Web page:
A Swiss start-up aiming to build a liquid-hydrogen-powered hypersonic rocket plane that would transport goods anywhere in the world within two hours has attracted 26.8m Swiss francs ($29m) of seed funding.

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Destinus’ unmanned autonomous “hyperplane” would fly in near-space, where air resistance is very low, at Mach 15 (18,522 km/h) — 15 times the speed of sound — cutting the usual travel time from, say, Frankfurt to Sydney from 20 hours to 105 minutes. And it would do so without any carbon emissions by using liquid green hydrogen.

The company plans to begin commercial operation in 2025 with a one-tonne payload, with a more advanced version carrying 100 tonnes by 2029.

Destinus is owned and run by Russian entrepreneur Mikhail Kokorich, a former sheep herder who has been likened to Elon Musk for his commercial space ventures and recently referred to himself as a “crazy Siberian”.

Kokorich’s personal history is colourful, to say the least. After making a fortune in industrial water treatment, he launched Dauria Aerospace, Russia’s first private space company, which built satellites for Roscosmos, the country’s equivalent of NASA.

But because of his financial support for the Russian opposition — and the subsequent pressure from the Putin government — Kokorich emigrated to the US in 2012, where he set up two space-related companies, satellite advisory services firm Astro Digital, and Nasdaq-listed Momentus, which aims to shuttle satellites between different orbits.

The latter company raised $100m in venture capital and was once valued at $4bn, but as a Russian, he was seen as a national security threat by the Trump administration and was forced to sell his shares in the business. He then moved to Switzerland in 2021 and started up Destinus.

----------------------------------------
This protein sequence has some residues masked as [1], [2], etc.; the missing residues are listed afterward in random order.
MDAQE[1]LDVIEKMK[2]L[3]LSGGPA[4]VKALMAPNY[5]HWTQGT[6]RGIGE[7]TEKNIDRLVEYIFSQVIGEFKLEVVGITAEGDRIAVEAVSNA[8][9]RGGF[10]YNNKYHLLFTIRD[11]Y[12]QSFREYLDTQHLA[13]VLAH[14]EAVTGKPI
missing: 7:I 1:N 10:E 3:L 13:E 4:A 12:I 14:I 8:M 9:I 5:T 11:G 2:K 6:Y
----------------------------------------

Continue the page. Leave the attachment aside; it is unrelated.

The Destinus hyperplane would first travel as a plane, powered by a liquid-hydrogen engine, until it reached an altitude of 20km, then its rocket engine would be ignited, taking it to a height of 60km above Earth, where it would then fly through the mesosphere.

According to a blog post on the company’s website, Kokorich said he believes he will need more than 1bn Swiss francs before Destinus becomes profitable. Yet he adds that it has been easier to raise funding for it than his previous companies.

“Air freight — unlike space travel — is a real market: it’s $60bn for express shipments alone, with regular air freight comprising another $100bn, and both sectors are growing strongly. It’s quite possible that one day passenger aviation will be added to the list, with more than $600bn,” he said.

An initial car-sized prototype called Jungfrau (“virgin” in German) was successfully flown for five minutes at subsonic velocities in November, and a bus-sized model is coming soon, according to the Destinus website.

Venture funds from Europe, North America, Latin America and Asia participated in the $29m funding round, which will be used to “continue the development of our hydrogen airbreathing and rocket engines and test the first supersonic flights powered by hydrogen engines in the next 12-18 months”.

Cornelius Boersch, the founder of Destinus investor Conny & Co, who is now a board member, said: “I was an investor in Mikhail’s previous company, and his development pace is incomparable. The team began flight testing with a prototype less than six months after the company’s foundation. In addition to his technical and engineering experience, Mikhail is also one of the most organized and structured founders I have ever met.”

The former German vice-chancellor Philipp Rösler, who is now chairman of Destinus’ advisory board, added: “It is breathtaking to see a future in which travel anywhere in the world in 1-2 hours will be available. Most importantly, the hyperplane under development will use liquid hydrogen to fuel its engines. That gives the great opportunity to fly fast and at the same time be carbon neutral. The only emission of such engines is water.”

What Destinus does not reveal is that burning hydrogen in air also results in emissions of nitrogen oxides (NOx), which are indirect greenhouse gases.